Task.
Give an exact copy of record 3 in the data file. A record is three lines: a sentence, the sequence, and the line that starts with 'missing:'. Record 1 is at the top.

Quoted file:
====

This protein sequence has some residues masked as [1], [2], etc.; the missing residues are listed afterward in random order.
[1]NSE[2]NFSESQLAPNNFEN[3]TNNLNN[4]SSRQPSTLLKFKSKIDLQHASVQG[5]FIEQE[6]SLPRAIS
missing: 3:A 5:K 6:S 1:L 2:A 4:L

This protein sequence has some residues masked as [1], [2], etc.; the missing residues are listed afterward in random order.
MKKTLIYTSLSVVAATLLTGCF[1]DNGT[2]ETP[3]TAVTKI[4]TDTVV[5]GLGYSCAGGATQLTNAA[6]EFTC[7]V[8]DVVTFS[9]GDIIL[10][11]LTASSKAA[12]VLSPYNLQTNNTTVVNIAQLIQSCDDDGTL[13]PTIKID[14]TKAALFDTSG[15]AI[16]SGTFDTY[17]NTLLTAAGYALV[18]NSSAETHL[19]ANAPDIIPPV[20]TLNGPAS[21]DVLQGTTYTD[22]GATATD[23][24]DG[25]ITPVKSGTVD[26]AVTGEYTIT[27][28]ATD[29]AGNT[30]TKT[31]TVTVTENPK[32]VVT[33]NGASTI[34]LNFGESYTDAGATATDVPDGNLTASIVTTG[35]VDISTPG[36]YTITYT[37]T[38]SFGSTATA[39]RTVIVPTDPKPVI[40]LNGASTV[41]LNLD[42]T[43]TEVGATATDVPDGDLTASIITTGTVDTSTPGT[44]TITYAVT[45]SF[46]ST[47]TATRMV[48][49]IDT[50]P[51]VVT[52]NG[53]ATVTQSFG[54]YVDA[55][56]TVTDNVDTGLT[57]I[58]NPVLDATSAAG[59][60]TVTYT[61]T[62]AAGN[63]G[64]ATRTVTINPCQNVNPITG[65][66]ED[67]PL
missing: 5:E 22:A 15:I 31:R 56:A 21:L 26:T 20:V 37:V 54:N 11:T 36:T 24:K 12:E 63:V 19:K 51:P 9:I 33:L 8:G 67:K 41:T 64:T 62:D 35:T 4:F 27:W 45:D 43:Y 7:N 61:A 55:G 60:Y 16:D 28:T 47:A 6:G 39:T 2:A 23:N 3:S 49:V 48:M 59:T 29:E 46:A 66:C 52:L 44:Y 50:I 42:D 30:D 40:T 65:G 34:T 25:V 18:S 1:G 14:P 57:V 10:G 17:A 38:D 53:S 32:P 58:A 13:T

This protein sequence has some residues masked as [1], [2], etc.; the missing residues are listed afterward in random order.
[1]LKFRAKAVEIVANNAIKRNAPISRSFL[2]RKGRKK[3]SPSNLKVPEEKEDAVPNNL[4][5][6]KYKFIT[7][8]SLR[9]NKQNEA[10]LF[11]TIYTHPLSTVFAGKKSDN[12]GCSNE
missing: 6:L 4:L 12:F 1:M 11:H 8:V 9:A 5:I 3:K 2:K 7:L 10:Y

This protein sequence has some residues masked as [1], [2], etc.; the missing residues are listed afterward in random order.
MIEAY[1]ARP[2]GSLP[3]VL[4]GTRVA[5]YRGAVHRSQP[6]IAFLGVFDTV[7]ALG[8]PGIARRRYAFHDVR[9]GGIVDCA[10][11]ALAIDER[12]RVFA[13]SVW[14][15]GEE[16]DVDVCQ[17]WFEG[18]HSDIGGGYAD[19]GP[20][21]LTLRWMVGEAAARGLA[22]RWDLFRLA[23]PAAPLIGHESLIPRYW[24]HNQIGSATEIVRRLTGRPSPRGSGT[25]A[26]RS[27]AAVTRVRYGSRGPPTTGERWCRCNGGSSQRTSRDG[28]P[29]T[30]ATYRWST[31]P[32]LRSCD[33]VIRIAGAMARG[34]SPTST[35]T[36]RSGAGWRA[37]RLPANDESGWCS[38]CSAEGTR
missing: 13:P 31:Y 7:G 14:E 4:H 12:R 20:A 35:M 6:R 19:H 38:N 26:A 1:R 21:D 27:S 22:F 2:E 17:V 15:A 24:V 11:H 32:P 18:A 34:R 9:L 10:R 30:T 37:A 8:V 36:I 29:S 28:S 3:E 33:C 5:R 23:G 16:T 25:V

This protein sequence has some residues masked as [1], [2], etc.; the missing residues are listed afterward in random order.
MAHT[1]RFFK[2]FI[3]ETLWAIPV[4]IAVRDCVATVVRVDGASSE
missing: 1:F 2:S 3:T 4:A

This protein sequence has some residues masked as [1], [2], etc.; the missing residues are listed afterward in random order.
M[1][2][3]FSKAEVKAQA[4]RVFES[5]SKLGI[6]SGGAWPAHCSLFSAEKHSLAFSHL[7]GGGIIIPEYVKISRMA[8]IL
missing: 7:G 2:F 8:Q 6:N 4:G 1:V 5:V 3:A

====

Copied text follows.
This protein sequence has some residues masked as [1], [2], etc.; the missing residues are listed afterward in random order.
[1]LKFRAKAVEIVANNAIKRNAPISRSFL[2]RKGRKK[3]SPSNLKVPEEKEDAVPNNL[4][5][6]KYKFIT[7][8]SLR[9]NKQNEA[10]LF[11]TIYTHPLSTVFAGKKSDN[12]GCSNE
missing: 6:L 4:L 12:F 1:M 11:H 8:V 9:A 5:I 3:K 2:K 7:L 10:Y